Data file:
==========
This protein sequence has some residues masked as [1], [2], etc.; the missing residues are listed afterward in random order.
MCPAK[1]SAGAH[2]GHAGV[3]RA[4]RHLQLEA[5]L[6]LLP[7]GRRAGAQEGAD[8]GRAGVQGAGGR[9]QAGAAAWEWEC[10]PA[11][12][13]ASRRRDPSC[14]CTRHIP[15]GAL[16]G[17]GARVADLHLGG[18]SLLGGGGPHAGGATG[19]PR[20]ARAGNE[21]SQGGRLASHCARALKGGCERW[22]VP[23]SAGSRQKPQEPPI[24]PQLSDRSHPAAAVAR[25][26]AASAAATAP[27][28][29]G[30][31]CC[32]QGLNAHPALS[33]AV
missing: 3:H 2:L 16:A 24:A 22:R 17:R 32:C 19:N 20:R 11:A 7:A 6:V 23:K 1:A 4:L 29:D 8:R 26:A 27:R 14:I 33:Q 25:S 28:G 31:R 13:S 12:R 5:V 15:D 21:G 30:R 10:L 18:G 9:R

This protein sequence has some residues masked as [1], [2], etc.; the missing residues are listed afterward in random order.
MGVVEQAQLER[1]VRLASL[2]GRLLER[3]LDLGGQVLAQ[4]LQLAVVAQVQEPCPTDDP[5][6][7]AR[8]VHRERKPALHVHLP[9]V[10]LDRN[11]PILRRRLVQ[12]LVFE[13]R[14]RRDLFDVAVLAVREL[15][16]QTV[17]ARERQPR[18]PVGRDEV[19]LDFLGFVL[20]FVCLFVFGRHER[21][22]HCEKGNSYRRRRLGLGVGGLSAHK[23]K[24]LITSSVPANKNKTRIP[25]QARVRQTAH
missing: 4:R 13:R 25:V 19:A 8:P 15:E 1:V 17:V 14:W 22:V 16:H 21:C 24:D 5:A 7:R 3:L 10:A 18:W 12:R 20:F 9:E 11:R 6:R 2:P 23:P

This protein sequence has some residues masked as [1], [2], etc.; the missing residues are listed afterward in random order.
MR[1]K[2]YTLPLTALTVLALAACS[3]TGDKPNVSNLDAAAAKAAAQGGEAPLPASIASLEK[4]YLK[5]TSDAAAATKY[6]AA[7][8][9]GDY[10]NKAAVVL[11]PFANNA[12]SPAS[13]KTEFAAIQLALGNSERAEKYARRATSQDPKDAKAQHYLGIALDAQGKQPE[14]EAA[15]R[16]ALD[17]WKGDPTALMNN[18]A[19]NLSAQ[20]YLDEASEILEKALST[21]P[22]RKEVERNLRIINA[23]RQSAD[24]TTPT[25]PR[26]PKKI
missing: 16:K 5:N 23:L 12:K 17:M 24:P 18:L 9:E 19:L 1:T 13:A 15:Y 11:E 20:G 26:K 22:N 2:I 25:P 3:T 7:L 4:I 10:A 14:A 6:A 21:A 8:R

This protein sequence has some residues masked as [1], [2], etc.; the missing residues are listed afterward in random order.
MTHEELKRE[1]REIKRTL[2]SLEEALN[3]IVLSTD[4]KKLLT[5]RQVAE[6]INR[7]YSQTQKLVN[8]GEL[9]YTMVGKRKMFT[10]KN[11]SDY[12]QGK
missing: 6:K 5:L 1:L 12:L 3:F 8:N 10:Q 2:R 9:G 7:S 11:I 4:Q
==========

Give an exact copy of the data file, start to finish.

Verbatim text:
This protein sequence has some residues masked as [1], [2], etc.; the missing residues are listed afterward in random order.
MCPAK[1]SAGAH[2]GHAGV[3]RA[4]RHLQLEA[5]L[6]LLP[7]GRRAGAQEGAD[8]GRAGVQGAGGR[9]QAGAAAWEWEC[10]PA[11][12][13]ASRRRDPSC[14]CTRHIP[15]GAL[16]G[17]GARVADLHLGG[18]SLLGGGGPHAGGATG[19]PR[20]ARAGNE[21]SQGGRLASHCARALKGGCERW[22]VP[23]SAGSRQKPQEPPI[24]PQLSDRSHPAAAVAR[25][26]AASAAATAP[27][28][29]G[30][31]CC[32]QGLNAHPALS[33]AV
missing: 3:H 2:L 16:A 24:A 22:R 17:R 32:C 19:N 20:R 11:A 7:A 6:V 23:K 1:A 4:L 29:D 8:R 26:A 27:R 14:I 33:Q 25:S 28:G 31:R 13:S 12:R 5:V 15:D 21:G 30:R 10:L 18:G 9:R

This protein sequence has some residues masked as [1], [2], etc.; the missing residues are listed afterward in random order.
MGVVEQAQLER[1]VRLASL[2]GRLLER[3]LDLGGQVLAQ[4]LQLAVVAQVQEPCPTDDP[5][6][7]AR[8]VHRERKPALHVHLP[9]V[10]LDRN[11]PILRRRLVQ[12]LVFE[13]R[14]RRDLFDVAVLAVREL[15][16]QTV[17]ARERQPR[18]PVGRDEV[19]LDFLGFVL[20]FVCLFVFGRHER[21][22]HCEKGNSYRRRRLGLGVGGLSAHK[23]K[24]LITSSVPANKNKTRIP[25]QARVRQTAH
missing: 4:R 13:R 25:V 19:A 8:P 15:E 1:V 17:V 14:W 22:V 16:H 21:C 24:D 5:A 7:R 3:L 10:A 18:W 12:R 20:F 9:E 11:R 6:R 2:P 23:P

This protein sequence has some residues masked as [1], [2], etc.; the missing residues are listed afterward in random order.
MR[1]K[2]YTLPLTALTVLALAACS[3]TGDKPNVSNLDAAAAKAAAQGGEAPLPASIASLEK[4]YLK[5]TSDAAAATKY[6]AA[7][8][9]GDY[10]NKAAVVL[11]PFANNA[12]SPAS[13]KTEFAAIQLALGNSERAEKYARRATSQDPKDAKAQHYLGIALDAQGKQPE[14]EAA[15]R[16]ALD[17]WKGDPTALMNN[18]A[19]NLSAQ[20]YLDEASEILEKALST[21]P[22]RKEVERNLRIINA[23]RQSAD[24]TTPT[25]PR[26]PKKI
missing: 16:K 5:N 23:L 12:K 17:M 24:P 18:L 9:E 19:L 1:T 13:A 15:Y 11:E 20:G 26:K 22:N 2:I 25:P 3:T 7:L 4:I 10:A 14:A 6:A 21:A 8:R

This protein sequence has some residues masked as [1], [2], etc.; the missing residues are listed afterward in random order.
MTHEELKRE[1]REIKRTL[2]SLEEALN[3]IVLSTD[4]KKLLT[5]RQVAE[6]INR[7]YSQTQKLVN[8]GEL[9]YTMVGKRKMFT[10]KN[11]SDY[12]QGK
missing: 6:K 5:L 1:L 12:L 3:F 8:N 10:Q 2:R 9:G 7:S 11:I 4:Q